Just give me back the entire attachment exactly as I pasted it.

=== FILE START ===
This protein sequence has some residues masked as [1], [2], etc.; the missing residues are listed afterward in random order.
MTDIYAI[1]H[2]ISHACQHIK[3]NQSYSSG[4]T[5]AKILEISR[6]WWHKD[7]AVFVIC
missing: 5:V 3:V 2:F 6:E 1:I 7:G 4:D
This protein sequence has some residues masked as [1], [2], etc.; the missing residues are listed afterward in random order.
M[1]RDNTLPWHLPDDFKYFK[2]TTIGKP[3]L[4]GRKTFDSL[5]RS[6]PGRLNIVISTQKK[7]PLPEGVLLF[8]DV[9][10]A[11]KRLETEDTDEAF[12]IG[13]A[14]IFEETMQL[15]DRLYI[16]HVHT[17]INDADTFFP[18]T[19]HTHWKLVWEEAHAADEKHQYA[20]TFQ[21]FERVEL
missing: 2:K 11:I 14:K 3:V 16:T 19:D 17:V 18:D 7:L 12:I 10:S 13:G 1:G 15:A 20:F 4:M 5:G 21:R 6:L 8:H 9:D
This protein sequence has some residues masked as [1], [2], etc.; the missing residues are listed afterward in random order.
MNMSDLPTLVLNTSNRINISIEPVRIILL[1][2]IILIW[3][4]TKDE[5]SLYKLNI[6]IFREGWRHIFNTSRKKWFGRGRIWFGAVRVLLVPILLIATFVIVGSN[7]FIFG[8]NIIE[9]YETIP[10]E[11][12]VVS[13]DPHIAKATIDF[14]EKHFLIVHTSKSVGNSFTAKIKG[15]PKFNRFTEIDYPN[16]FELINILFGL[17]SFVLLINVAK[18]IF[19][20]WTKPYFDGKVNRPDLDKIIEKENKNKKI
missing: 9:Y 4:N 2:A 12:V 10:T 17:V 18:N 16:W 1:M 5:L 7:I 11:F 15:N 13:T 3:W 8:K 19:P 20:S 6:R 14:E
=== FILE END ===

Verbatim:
This protein sequence has some residues masked as [1], [2], etc.; the missing residues are listed afterward in random order.
MTDIYAI[1]H[2]ISHACQHIK[3]NQSYSSG[4]T[5]AKILEISR[6]WWHKD[7]AVFVIC
missing: 5:V 3:V 2:F 6:E 1:I 7:G 4:D
This protein sequence has some residues masked as [1], [2], etc.; the missing residues are listed afterward in random order.
M[1]RDNTLPWHLPDDFKYFK[2]TTIGKP[3]L[4]GRKTFDSL[5]RS[6]PGRLNIVISTQKK[7]PLPEGVLLF[8]DV[9][10]A[11]KRLETEDTDEAF[12]IG[13]A[14]IFEETMQL[15]DRLYI[16]HVHT[17]INDADTFFP[18]T[19]HTHWKLVWEEAHAADEKHQYA[20]TFQ[21]FERVEL
missing: 2:K 11:I 14:K 3:V 16:T 19:D 17:V 18:D 7:L 12:I 10:S 13:G 1:G 15:A 20:F 4:M 5:G 21:R 6:L 8:H 9:D
This protein sequence has some residues masked as [1], [2], etc.; the missing residues are listed afterward in random order.
MNMSDLPTLVLNTSNRINISIEPVRIILL[1][2]IILIW[3][4]TKDE[5]SLYKLNI[6]IFREGWRHIFNTSRKKWFGRGRIWFGAVRVLLVPILLIATFVIVGSN[7]FIFG[8]NIIE[9]YETIP[10]E[11][12]VVS[13]DPHIAKATIDF[14]EKHFLIVHTSKSVGNSFTAKIKG[15]PKFNRFTEIDYPN[16]FELINILFGL[17]SFVLLINVAK[18]IF[19][20]WTKPYFDGKVNRPDLDKIIEKENKNKKI
missing: 9:Y 4:N 2:A 12:V 10:T 17:V 18:N 16:W 1:M 5:L 7:I 11:F 15:N 13:T 3:W 8:K 19:P 20:S 6:R 14:E